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Welcome to week three of Gynaecological Cancer awareness month!

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Figure 1: A LLETZ sample, with the cervical os in the centre. This specimen was sent to histology for dissection and processing.
Figure 1: A LLETZ sample, with the cervical os in the centre. This specimen was sent to histology for dissection and processing.

The transformation zone or squamo-columnar junction was discussed in week two. A large loop excision of the transformation zone (LLETZ) specimen is a common sampling procedure of the transformation zone, performed at a colposcopy clinic to investigate and remove high grade CIN (cervical intraepithelial neoplasia). CIN is graded 1, 2 or 3, depending on how much of the epithelium is affected. Often CIN 1 does not require a LLETZ and can resolve without further treatment. CIN 2 and 3 are classed as high grade so typically require treatment. CGIN (cervical glandular intraepithelial neoplasia), can also be diagnosed by a smear test but would be investigated further by gynaecology not colposcopy. Here the columnar cells are showing dysplasia, indicating a possible lesion higher in the uterus.

At colposcopy, a clinician will use a specialised microscope to view the cervix. If positive or suspicious they may use a specialised hot wire loop to remove the cervix as seen in figure 1. The loop cauterises blood vessels as it removes tissue, to minimise bleeding and the cervix typically fully heals itself in 4-6 weeks after the procedure. The tissue is then sent to histology for dissection and microscopic examination (figure 2), often performed by a Biomedical Scientist. This is a minimally invasive procedure, ensuring good outcomes for a patient and offering an effective method of treating CIN before it can invade the surrounding tissues becoming cervical cancer.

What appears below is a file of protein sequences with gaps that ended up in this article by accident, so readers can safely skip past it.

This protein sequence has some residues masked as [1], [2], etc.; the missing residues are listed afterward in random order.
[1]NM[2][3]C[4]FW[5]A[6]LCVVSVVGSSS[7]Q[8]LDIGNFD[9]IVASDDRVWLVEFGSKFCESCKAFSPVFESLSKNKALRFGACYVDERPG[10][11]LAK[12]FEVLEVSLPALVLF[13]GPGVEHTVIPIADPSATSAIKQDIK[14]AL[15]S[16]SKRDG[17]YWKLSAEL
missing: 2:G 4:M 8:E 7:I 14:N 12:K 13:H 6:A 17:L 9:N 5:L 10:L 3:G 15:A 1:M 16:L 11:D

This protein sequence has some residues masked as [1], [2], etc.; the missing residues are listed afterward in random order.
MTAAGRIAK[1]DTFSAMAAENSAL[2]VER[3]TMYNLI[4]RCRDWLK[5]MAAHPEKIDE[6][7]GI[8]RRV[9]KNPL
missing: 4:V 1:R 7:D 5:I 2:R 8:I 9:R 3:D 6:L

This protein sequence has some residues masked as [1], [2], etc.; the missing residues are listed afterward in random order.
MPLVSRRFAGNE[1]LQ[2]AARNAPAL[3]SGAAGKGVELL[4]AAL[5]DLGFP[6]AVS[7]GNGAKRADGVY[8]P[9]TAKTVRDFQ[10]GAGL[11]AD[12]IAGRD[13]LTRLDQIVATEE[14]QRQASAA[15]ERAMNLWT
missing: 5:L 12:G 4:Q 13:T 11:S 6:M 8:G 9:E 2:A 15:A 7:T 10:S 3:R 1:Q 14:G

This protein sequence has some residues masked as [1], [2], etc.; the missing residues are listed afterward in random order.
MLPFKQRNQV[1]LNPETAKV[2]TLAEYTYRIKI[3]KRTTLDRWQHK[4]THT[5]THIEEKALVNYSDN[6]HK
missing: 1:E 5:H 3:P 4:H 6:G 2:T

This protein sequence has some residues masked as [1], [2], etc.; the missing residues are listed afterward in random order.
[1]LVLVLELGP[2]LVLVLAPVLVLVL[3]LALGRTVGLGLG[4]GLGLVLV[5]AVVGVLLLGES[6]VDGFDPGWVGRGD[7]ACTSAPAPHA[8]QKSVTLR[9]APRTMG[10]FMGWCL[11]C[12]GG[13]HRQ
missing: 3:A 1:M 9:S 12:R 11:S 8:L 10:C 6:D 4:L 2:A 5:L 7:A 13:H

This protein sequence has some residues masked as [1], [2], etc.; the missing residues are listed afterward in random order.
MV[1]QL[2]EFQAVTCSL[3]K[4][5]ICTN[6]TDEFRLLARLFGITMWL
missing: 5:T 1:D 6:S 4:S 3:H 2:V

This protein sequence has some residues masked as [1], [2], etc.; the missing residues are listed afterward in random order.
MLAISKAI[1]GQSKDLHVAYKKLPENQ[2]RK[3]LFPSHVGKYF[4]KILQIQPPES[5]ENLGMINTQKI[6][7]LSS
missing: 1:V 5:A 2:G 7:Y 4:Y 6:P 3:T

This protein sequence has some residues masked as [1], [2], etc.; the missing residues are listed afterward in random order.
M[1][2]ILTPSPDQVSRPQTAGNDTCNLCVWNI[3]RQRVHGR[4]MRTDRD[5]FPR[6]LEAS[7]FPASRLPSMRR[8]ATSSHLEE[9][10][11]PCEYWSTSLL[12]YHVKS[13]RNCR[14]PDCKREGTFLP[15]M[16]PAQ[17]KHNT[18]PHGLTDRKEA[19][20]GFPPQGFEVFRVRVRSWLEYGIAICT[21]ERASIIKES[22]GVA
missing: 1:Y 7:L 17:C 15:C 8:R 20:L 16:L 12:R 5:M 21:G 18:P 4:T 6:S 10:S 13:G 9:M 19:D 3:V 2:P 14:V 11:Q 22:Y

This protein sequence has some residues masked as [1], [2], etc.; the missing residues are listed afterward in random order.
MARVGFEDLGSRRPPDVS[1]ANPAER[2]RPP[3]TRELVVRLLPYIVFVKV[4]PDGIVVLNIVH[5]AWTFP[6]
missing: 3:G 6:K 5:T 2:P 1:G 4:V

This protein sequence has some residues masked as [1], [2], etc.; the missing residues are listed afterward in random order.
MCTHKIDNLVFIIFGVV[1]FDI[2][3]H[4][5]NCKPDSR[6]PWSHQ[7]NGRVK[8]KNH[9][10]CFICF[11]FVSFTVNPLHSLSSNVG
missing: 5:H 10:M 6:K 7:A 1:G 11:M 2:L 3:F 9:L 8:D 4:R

Figure 2: Microscopic cervical cells, stained with a H&E stain. Left, is a normal section of the transformation zone where the squamous cells meet the columnar glandular cells of the endocervix. Right shows CIN 3, which is full thickness of dysplastic cells. Morphological features include abnormal nuclei and chromatin, appearing much darker in staining. Cells also have less cytoplasm as the nucleus grows out of control. Cells have not yet invaded the basement membrane but if left untreated they could, which would increase the stage of disease becoming cervical cancer.

The other gynaecological cancers described in week one are more typically investigated by a gynaecology team. They may use imaging technology such as ultrasound to investigate symptoms before deciding how to best sample any suspicious lesions found. Sampling of the uterus can be done via pipette or curette. A punch biopsy can also be performed for investigations of cervical, vulval or vaginal lesions. The LLETZ procedure is quick, simple, effective and could save a patient’s life!


Figure 1 taken from authors dissection files.

Figure 2 images taken from:

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